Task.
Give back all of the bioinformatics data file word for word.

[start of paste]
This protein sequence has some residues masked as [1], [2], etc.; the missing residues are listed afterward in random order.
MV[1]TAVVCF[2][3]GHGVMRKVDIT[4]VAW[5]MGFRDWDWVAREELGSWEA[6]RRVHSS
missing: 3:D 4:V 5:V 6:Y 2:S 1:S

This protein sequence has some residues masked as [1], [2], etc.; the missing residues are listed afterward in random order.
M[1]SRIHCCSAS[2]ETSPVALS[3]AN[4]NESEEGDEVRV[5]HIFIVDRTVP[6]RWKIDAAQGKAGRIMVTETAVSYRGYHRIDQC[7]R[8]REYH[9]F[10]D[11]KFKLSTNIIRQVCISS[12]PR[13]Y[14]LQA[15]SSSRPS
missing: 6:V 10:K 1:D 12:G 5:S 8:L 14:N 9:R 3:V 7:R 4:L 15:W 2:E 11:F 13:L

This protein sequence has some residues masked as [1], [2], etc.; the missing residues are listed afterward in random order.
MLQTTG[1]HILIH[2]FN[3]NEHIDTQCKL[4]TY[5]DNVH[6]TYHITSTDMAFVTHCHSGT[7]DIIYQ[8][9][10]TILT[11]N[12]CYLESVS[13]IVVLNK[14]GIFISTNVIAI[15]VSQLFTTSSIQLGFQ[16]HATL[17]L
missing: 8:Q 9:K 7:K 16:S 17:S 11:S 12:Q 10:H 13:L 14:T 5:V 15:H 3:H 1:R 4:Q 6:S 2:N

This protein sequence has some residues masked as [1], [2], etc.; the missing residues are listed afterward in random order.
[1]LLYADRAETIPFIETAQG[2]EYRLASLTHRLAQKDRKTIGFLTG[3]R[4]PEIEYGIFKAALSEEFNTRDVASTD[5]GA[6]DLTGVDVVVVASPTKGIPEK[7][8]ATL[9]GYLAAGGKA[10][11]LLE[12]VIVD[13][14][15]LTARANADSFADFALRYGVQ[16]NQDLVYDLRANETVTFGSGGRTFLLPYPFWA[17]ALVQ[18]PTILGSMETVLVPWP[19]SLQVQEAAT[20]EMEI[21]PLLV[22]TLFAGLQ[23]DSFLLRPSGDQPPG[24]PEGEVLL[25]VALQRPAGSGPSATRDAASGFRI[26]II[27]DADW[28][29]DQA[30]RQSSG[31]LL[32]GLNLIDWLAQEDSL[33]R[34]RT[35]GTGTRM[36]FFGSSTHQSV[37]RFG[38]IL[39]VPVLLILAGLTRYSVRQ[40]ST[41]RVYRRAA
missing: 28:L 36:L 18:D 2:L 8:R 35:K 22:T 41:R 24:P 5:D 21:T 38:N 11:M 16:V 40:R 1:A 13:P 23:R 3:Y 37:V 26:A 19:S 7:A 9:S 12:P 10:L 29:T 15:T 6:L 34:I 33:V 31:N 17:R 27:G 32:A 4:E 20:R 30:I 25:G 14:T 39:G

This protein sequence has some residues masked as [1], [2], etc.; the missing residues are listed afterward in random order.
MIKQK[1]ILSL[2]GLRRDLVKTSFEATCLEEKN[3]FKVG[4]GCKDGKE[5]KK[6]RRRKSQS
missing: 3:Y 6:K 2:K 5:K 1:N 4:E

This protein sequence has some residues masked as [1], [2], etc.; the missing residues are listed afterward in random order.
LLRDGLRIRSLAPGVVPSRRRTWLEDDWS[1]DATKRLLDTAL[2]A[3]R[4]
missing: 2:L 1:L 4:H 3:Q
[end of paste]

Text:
This protein sequence has some residues masked as [1], [2], etc.; the missing residues are listed afterward in random order.
MV[1]TAVVCF[2][3]GHGVMRKVDIT[4]VAW[5]MGFRDWDWVAREELGSWEA[6]RRVHSS
missing: 3:D 4:V 5:V 6:Y 2:S 1:S

This protein sequence has some residues masked as [1], [2], etc.; the missing residues are listed afterward in random order.
M[1]SRIHCCSAS[2]ETSPVALS[3]AN[4]NESEEGDEVRV[5]HIFIVDRTVP[6]RWKIDAAQGKAGRIMVTETAVSYRGYHRIDQC[7]R[8]REYH[9]F[10]D[11]KFKLSTNIIRQVCISS[12]PR[13]Y[14]LQA[15]SSSRPS
missing: 6:V 10:K 1:D 12:G 5:S 8:L 14:N 9:R 3:V 7:R 4:L 15:W 2:E 11:F 13:L

This protein sequence has some residues masked as [1], [2], etc.; the missing residues are listed afterward in random order.
MLQTTG[1]HILIH[2]FN[3]NEHIDTQCKL[4]TY[5]DNVH[6]TYHITSTDMAFVTHCHSGT[7]DIIYQ[8][9][10]TILT[11]N[12]CYLESVS[13]IVVLNK[14]GIFISTNVIAI[15]VSQLFTTSSIQLGFQ[16]HATL[17]L
missing: 8:Q 9:K 7:K 16:S 17:S 11:S 12:Q 10:H 13:L 14:T 5:V 15:H 3:H 1:R 4:Q 6:S 2:N

This protein sequence has some residues masked as [1], [2], etc.; the missing residues are listed afterward in random order.
[1]LLYADRAETIPFIETAQG[2]EYRLASLTHRLAQKDRKTIGFLTG[3]R[4]PEIEYGIFKAALSEEFNTRDVASTD[5]GA[6]DLTGVDVVVVASPTKGIPEK[7][8]ATL[9]GYLAAGGKA[10][11]LLE[12]VIVD[13][14][15]LTARANADSFADFALRYGVQ[16]NQDLVYDLRANETVTFGSGGRTFLLPYPFWA[17]ALVQ[18]PTILGSMETVLVPWP[19]SLQVQEAAT[20]EMEI[21]PLLV[22]TLFAGLQ[23]DSFLLRPSGDQPPG[24]PEGEVLL[25]VALQRPAGSGPSATRDAASGFRI[26]II[27]DADW[28][29]DQA[30]RQSSG[31]LL[32]GLNLIDWLAQEDSL[33]R[34]RT[35]GTGTRM[36]FFGSSTHQSV[37]RFG[38]IL[39]VPVLLILAGLTRYSVRQ[40]ST[41]RVYRRAA
missing: 28:L 36:L 18:D 2:L 8:R 35:K 22:T 41:R 24:P 5:D 21:T 38:N 11:M 16:V 40:R 1:A 13:P 23:R 3:Y 37:V 26:A 19:S 7:A 9:S 12:P 10:L 29:T 15:T 6:L 34:I 33:V 31:N 17:R 27:G 32:A 4:E 20:R 30:I 25:G 14:T 39:G

This protein sequence has some residues masked as [1], [2], etc.; the missing residues are listed afterward in random order.
MIKQK[1]ILSL[2]GLRRDLVKTSFEATCLEEKN[3]FKVG[4]GCKDGKE[5]KK[6]RRRKSQS
missing: 3:Y 6:K 2:K 5:K 1:N 4:E

This protein sequence has some residues masked as [1], [2], etc.; the missing residues are listed afterward in random order.
LLRDGLRIRSLAPGVVPSRRRTWLEDDWS[1]DATKRLLDTAL[2]A[3]R[4]
missing: 2:L 1:L 4:H 3:Q